Feel free to email me and if you have any questions, or any additional feedback about our installer or the product in ge

      • by Ash-Fox (726320)

        why are you running Ubuntu on a server in the first place ?

        I'll bite. In my instance, why I have chosen at times Ubuntu over CentOS:

        1) specific daemons, libraries (if I'm using certain commercial software that relies up on it) are provided in the distribution's repositories, removing the need for me to package my own versions of the software where CentOS did not offer. This removes the issue of me having to monitor for security vulnerabilities, needing to back port code should the new library be incompatibl

    • by Urza9814 (883915)

      Rolling release is the reason I love Arch, and half the reason I'm planning to put it on a server I'll be building soon. Between Arch, Mandriva, Ubuntu, Slackware, and Fedora, Arch is the most stable distro I've ever used. It's not like the packages they distribute are alpha quality or anything - they're stable versions, they're just the _newest_ stable version. Meaning they've hopefully fixed the major bugs from previous releases. Plus, Arch is rather minimal...which I think any rolling release distro woul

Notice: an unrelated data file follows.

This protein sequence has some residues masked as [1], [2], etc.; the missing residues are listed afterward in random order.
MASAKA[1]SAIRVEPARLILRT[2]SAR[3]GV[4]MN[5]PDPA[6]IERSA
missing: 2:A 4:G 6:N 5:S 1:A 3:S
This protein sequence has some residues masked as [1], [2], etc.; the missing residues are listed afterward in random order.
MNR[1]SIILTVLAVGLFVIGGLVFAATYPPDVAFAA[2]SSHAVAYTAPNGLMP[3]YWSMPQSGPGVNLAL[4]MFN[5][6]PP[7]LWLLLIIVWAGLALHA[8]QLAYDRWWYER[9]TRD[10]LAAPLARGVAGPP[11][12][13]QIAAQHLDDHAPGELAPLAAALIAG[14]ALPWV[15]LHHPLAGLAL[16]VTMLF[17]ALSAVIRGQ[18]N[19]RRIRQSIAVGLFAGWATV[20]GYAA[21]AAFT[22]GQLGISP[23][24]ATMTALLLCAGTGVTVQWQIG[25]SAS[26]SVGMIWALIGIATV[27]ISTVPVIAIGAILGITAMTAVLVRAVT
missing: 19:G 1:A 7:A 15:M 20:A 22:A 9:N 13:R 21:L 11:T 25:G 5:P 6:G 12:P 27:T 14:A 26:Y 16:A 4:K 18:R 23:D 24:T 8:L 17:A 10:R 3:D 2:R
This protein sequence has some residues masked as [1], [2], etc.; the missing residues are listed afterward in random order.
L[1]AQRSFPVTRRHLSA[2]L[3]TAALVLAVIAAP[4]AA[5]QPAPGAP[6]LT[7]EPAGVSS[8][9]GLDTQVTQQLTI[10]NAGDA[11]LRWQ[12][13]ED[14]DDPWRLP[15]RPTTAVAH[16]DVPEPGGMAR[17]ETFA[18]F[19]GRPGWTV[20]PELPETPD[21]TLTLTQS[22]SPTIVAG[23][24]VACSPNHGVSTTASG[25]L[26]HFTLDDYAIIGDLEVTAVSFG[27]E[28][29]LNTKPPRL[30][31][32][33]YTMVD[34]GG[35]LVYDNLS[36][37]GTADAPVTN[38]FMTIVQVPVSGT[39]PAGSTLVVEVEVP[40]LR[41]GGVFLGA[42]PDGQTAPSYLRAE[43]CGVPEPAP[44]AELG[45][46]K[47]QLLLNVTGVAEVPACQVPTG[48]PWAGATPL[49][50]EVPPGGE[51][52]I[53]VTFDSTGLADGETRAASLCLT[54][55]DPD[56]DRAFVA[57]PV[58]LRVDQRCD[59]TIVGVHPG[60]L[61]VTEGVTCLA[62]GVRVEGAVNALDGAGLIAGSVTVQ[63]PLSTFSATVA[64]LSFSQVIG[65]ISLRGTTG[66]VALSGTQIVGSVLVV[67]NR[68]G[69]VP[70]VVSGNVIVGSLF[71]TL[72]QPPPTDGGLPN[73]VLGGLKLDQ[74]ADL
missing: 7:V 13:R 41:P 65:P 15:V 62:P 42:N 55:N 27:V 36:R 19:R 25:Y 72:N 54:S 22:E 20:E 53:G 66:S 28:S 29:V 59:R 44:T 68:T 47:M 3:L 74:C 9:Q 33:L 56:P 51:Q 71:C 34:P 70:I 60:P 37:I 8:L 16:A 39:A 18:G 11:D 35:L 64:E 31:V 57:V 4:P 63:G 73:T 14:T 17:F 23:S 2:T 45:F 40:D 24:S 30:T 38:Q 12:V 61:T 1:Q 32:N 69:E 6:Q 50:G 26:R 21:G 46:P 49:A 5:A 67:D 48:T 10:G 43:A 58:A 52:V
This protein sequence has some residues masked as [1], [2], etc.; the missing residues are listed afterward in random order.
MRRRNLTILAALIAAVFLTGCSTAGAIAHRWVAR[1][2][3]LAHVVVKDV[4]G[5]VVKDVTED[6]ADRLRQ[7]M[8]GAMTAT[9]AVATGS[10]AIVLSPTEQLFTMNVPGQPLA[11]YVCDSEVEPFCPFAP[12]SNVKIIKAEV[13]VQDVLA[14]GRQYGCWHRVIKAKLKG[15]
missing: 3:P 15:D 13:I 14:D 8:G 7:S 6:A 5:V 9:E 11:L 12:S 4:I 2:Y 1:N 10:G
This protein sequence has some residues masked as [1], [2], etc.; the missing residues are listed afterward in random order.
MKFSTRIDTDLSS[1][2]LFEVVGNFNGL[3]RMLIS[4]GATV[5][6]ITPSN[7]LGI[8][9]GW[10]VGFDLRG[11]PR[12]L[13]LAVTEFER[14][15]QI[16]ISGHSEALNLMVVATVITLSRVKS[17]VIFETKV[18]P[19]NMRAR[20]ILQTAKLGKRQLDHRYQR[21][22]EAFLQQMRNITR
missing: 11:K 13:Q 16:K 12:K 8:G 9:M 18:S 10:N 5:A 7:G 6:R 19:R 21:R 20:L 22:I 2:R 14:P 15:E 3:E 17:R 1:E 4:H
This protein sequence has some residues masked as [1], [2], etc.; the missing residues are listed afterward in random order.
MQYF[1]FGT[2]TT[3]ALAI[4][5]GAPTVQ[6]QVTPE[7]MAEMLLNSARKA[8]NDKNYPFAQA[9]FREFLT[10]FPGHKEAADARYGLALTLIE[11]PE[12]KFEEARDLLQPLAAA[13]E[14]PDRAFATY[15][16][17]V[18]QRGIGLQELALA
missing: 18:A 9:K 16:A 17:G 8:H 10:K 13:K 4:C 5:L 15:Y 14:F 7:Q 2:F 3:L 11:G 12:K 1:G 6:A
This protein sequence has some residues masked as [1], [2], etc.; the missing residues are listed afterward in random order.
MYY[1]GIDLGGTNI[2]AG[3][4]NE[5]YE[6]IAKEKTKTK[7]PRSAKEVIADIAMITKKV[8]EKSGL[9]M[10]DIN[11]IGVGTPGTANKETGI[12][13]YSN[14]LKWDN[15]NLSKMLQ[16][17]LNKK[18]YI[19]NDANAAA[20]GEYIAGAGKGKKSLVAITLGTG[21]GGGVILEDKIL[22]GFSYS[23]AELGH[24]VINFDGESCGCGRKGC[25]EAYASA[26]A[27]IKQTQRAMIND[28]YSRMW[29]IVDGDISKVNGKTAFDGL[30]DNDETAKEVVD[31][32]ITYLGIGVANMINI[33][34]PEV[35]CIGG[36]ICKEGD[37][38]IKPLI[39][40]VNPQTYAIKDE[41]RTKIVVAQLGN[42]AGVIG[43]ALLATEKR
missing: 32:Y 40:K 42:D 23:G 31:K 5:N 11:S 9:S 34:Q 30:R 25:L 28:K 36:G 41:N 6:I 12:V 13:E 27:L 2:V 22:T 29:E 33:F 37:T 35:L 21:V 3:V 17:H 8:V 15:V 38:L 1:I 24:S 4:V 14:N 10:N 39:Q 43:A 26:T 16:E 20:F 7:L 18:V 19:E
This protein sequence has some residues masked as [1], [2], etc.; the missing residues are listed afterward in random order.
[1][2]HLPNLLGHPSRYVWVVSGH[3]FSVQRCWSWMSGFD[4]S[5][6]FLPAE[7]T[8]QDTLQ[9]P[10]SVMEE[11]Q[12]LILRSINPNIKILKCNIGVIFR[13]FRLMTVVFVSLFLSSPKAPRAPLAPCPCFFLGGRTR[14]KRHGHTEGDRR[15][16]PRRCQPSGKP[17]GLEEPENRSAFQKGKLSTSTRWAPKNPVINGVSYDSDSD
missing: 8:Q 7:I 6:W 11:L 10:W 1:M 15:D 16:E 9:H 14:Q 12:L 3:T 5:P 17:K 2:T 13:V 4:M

• by geschild (43455) on Thursday November 25, 2010 @11:13AM (#34342672) Homepage

    Last year in his speech at the Open World Forum in Paris, Mark was trying to convince people that more open source projects should get in lockstep with the Ubuntu six-month release cycle. I would be surprised if he had changed his mind so soon.

    • by Anonymous Coward on Thursday November 25, 2010 @11:30AM (#34342784)

      He wasn't saying the world should revolve around Ubuntu, but rather that everyone should work together. A little different, don't you think? If everyone agreed to work in cadence to a different cycle than ubuntu's, I think he would have still called it a success.

      • Re: (Score:1, Insightful)

        by Fri13 (963421)

        Mark has never listened the open source community saying that the community is already working together. Mark believes that the magical fix would tie everyone to same schedule. As everyone would work at same corporation and at same building and at same room with same working times and everyone would get paid from 8-16 hours working.

        Open source has worked wonderfully now since the first mainframes were started at 50-60's in universities. And Linux community (big role in the OSS community) has proofed that cu

  • Yesterday's article was based around the following:

    "Ubuntu founder Mark Shuttleworth said during an Ubuntu 10.10 conference call last month that a move to daily updates would help the popular Linux distro keep pace with an increasingly complex software and platform ecosystem ...Today we have a six-month release cycle," Shuttleworth said. "In an internet-oriented world, we need to be able to release something every day. ...That's an area we will put a lot of work into in the next five years. The small steps